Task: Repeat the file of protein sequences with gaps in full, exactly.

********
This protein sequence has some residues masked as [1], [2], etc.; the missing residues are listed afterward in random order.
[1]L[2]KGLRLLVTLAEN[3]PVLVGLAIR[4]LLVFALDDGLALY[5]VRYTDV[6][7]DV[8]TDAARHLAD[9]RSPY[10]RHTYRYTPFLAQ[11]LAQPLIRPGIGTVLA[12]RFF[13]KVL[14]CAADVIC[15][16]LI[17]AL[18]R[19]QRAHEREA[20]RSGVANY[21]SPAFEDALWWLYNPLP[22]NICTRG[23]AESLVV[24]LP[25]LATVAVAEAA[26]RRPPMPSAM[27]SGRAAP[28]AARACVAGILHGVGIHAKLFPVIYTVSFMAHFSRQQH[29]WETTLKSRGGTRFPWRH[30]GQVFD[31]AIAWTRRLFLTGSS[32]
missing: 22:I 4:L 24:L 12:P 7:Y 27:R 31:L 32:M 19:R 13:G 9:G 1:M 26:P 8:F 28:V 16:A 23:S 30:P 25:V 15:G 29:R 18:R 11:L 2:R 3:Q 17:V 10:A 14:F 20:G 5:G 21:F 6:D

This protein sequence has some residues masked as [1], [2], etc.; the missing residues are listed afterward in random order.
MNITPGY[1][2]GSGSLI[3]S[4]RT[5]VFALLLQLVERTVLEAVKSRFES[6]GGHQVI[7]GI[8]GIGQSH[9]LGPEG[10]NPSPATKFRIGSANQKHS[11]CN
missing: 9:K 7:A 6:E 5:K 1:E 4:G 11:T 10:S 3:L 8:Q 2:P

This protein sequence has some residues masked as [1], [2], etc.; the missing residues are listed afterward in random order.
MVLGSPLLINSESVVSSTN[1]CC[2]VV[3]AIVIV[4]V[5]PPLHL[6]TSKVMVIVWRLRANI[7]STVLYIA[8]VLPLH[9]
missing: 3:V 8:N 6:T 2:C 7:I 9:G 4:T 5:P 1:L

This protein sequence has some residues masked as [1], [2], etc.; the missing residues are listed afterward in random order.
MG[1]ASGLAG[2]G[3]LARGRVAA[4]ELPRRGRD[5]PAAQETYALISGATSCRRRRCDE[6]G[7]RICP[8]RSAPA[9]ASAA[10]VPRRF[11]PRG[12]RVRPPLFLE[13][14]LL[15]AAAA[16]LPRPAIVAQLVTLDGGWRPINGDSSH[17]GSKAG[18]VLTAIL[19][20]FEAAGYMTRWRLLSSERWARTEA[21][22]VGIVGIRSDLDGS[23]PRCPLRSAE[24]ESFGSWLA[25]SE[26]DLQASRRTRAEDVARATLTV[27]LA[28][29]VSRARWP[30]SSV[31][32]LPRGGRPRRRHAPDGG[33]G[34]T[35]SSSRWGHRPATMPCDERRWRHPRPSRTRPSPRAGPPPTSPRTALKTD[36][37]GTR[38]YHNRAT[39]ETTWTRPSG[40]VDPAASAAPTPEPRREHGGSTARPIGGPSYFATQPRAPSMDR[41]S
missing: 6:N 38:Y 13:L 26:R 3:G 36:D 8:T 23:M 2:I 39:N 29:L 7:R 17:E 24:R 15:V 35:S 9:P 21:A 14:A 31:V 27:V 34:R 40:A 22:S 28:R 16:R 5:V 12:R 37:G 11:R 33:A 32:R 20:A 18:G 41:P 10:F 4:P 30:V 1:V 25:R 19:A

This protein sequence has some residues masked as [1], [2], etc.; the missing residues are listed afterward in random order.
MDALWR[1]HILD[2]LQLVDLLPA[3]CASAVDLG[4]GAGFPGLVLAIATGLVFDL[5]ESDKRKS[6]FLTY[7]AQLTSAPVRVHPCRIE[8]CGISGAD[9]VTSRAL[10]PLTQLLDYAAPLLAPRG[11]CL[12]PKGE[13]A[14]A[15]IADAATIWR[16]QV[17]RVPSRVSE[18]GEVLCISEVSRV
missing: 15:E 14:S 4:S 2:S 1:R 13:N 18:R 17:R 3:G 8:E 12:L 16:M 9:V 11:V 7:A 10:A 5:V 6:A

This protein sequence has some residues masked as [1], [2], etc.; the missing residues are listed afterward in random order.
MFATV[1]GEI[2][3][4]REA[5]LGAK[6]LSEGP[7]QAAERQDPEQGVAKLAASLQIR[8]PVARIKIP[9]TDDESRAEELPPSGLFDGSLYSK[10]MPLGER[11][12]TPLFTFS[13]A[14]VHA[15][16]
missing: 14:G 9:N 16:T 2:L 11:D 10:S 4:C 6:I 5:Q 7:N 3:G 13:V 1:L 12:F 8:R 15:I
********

This protein sequence has some residues masked as [1], [2], etc.; the missing residues are listed afterward in random order.
[1]L[2]KGLRLLVTLAEN[3]PVLVGLAIR[4]LLVFALDDGLALY[5]VRYTDV[6][7]DV[8]TDAARHLAD[9]RSPY[10]RHTYRYTPFLAQ[11]LAQPLIRPGIGTVLA[12]RFF[13]KVL[14]CAADVIC[15][16]LI[17]AL[18]R[19]QRAHEREA[20]RSGVANY[21]SPAFEDALWWLYNPLP[22]NICTRG[23]AESLVV[24]LP[25]LATVAVAEAA[26]RRPPMPSAM[27]SGRAAP[28]AARACVAGILHGVGIHAKLFPVIYTVSFMAHFSRQQH[29]WETTLKSRGGTRFPWRH[30]GQVFD[31]AIAWTRRLFLTGSS[32]
missing: 22:I 4:L 24:L 12:P 7:Y 27:R 31:L 32:M 19:R 13:G 9:G 1:M 26:P 8:F 28:V 16:A 23:S 30:P 25:V 15:G 29:R 18:R 11:L 2:R 3:Q 17:V 10:A 14:F 20:G 5:G 21:F 6:D

This protein sequence has some residues masked as [1], [2], etc.; the missing residues are listed afterward in random order.
MNITPGY[1][2]GSGSLI[3]S[4]RT[5]VFALLLQLVERTVLEAVKSRFES[6]GGHQVI[7]GI[8]GIGQSH[9]LGPEG[10]NPSPATKFRIGSANQKHS[11]CN
missing: 9:K 7:A 6:E 5:K 1:E 4:G 11:T 10:S 3:L 8:Q 2:P

This protein sequence has some residues masked as [1], [2], etc.; the missing residues are listed afterward in random order.
MVLGSPLLINSESVVSSTN[1]CC[2]VV[3]AIVIV[4]V[5]PPLHL[6]TSKVMVIVWRLRANI[7]STVLYIA[8]VLPLH[9]
missing: 3:V 8:N 6:T 2:C 7:I 9:G 4:T 5:P 1:L

This protein sequence has some residues masked as [1], [2], etc.; the missing residues are listed afterward in random order.
MG[1]ASGLAG[2]G[3]LARGRVAA[4]ELPRRGRD[5]PAAQETYALISGATSCRRRRCDE[6]G[7]RICP[8]RSAPA[9]ASAA[10]VPRRF[11]PRG[12]RVRPPLFLE[13][14]LL[15]AAAA[16]LPRPAIVAQLVTLDGGWRPINGDSSH[17]GSKAG[18]VLTAIL[19][20]FEAAGYMTRWRLLSSERWARTEA[21][22]VGIVGIRSDLDGS[23]PRCPLRSAE[24]ESFGSWLA[25]SE[26]DLQASRRTRAEDVARATLTV[27]LA[28][29]VSRARWP[30]SSV[31][32]LPRGGRPRRRHAPDGG[33]G[34]T[35]SSSRWGHRPATMPCDERRWRHPRPSRTRPSPRAGPPPTSPRTALKTD[36][37]GTR[38]YHNRAT[39]ETTWTRPSG[40]VDPAASAAPTPEPRREHGGSTARPIGGPSYFATQPRAPSMDR[41]S
missing: 6:N 38:Y 13:L 26:R 3:G 36:D 8:T 23:M 2:I 39:N 29:L 7:R 17:E 24:R 15:V 35:S 9:P 21:A 14:A 31:V 27:V 34:R 40:A 22:S 28:R 16:R 5:V 12:R 37:G 11:R 33:A 32:R 20:A 18:G 41:P 10:F 4:P 30:V 1:V 25:R 19:A

This protein sequence has some residues masked as [1], [2], etc.; the missing residues are listed afterward in random order.
MDALWR[1]HILD[2]LQLVDLLPA[3]CASAVDLG[4]GAGFPGLVLAIATGLVFDL[5]ESDKRKS[6]FLTY[7]AQLTSAPVRVHPCRIE[8]CGISGAD[9]VTSRAL[10]PLTQLLDYAAPLLAPRG[11]CL[12]PKGE[13]A[14]A[15]IADAATIWR[16]QV[17]RVPSRVSE[18]GEVLCISEVSRV
missing: 15:E 14:S 4:S 2:S 1:R 13:N 18:R 17:R 3:G 8:E 12:L 16:M 9:V 11:V 7:A 10:A 5:V 6:A

This protein sequence has some residues masked as [1], [2], etc.; the missing residues are listed afterward in random order.
MFATV[1]GEI[2][3][4]REA[5]LGAK[6]LSEGP[7]QAAERQDPEQGVAKLAASLQIR[8]PVARIKIP[9]TDDESRAEELPPSGLFDGSLYSK[10]MPLGER[11][12]TPLFTFS[13]A[14]VHA[15][16]
missing: 14:G 9:N 16:T 2:L 11:D 10:S 4:C 6:I 5:Q 7:N 3:G 13:V 1:L 12:F 8:R 15:I